Thursday, February 6, 2014

Why the stories of Our discriminated Veterans are important.

We can learn a lot from our history. What happened in the past can dictate what we do now. From discoveries to social attitudes. Recently, in one of my flipping threw the channel episodes, I landed on the History Channel. I love everything that has to with History. But the program that was on was about the African Americans that fought during WWII.

 Now with anything that is done in regards to our Veterans peaks my interest. I like to hear their stories. Sometimes its hard, but their stories are our history. This one particular documentary, got me. It got me because on top of everything those men had to endure just being in a world war, they were also dealing with the astronomical amount of racism and discrimination thrown at them.  Their stories were combined with both Honor, Valor, Strength and Courage but with racism and discrimination. Now the sad part is, is that it didn't just happen to the African Americans.It happened to the Navajo Code breakers, it  happened to the Japanese Americans and the Chinese Americans who served.It is sad to me that people who were willing to fight and die for their country weren't even considered worthy of the highest medal award to those in the service, The Medal of Honor. The Medal of Honor is the United States of America's highest military honor, awarded for personal acts of valor above and beyond the call of duty.Now I know that a vast majority of our Veterans were fine examples of what it took to earn this award. But did they? There were no Medal of Honor issued to those who were Asian, African American and Native American during WWII. It wasn't until 1993 when a  study commissioned by the Army investigated racial discrimination in the awarding of medal, that medals started being awarded to those who deserved to have that recognition.

For me when I see the military today, I still see the mistakes made of long before happening. As time does go by changes are being made. We have come some distance.  The discrimination that the LGBT community faced while serving in the Military has changed. You can be gay and proudly serve. Right now its about getting same sex spouses the recognition they deserve. But there are still those who chose to live inside their little box and not accept people for who they are. Since 911, the Muslims who proudly serve are facing discrimination. It has shifted from the colour of one's skin to sexual origination and religion. Have we really learned from the mistakes of the past?  Are we many years from now going to have a President that is going to start awarding all those Medals of Honor to those who didn't get one because someone didn't like the way lived their lives or how they practiced their religion?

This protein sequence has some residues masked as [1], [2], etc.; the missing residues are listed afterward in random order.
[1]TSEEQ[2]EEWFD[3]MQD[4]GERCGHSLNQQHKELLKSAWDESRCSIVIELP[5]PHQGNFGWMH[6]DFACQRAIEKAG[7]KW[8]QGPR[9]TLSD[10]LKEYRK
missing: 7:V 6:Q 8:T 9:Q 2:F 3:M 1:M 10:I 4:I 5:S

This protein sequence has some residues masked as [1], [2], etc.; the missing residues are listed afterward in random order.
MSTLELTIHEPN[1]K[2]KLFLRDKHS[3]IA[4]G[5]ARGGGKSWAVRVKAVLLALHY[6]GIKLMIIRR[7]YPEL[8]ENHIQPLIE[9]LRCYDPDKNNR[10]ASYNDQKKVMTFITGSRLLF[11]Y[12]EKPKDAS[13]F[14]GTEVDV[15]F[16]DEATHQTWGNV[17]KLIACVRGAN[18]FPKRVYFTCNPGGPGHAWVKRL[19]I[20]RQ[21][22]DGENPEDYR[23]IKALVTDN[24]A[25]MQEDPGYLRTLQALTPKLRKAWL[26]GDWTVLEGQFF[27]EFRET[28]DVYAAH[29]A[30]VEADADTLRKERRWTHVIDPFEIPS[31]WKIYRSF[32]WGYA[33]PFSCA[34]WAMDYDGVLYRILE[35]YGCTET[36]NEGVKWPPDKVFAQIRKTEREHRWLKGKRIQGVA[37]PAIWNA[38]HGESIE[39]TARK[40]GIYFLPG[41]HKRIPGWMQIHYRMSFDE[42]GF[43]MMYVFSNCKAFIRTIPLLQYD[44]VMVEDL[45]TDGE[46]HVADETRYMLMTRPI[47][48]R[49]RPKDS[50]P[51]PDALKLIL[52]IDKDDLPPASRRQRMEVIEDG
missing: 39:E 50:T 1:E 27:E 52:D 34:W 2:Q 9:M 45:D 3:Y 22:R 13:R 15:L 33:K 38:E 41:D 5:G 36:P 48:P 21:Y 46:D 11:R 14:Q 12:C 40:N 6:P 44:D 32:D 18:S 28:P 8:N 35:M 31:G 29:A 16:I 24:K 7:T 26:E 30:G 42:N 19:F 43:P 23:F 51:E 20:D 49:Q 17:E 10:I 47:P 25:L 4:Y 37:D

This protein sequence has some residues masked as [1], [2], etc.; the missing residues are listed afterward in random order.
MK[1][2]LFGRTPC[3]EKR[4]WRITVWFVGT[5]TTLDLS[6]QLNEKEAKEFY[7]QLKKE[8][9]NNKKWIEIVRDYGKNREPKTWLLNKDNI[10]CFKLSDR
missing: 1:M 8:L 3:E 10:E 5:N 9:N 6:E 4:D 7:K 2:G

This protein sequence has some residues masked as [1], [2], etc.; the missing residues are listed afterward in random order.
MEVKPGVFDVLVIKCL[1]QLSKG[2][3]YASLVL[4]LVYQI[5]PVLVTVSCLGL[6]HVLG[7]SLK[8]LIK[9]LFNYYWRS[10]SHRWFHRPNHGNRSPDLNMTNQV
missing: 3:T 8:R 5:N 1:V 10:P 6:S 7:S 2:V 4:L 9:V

If you have read my posts, I mostly talk about acceptance. I am under the firm belief that people should be treated with equality. It doesn't matter what station in life you are from. I don't care. People shouldn't care. If you serve your country with Honor, Strength, Valor and Courage, you should be noted for doing so. If people are willing to serve their country and die for their country, they deserve the up most respect from those they protect, regardless of skin colour, sexual origination and religion.

 One of the things that stuck out for me in this documentary, was a Welsh Man talking about the African Americans in his village during WWII. He had stated that they couldn't be in the same pubs as the White soldiers, because a lot of the white soldiers had an issue sharing the same space with the African American soldiers. It bothered him, because as he thought that the United States of America was the land of the free, it seemed to him that the African American soldiers were not allowed to be free, but here they are fighting along side countrymen and for a country that treated them less than human.

Something to think about.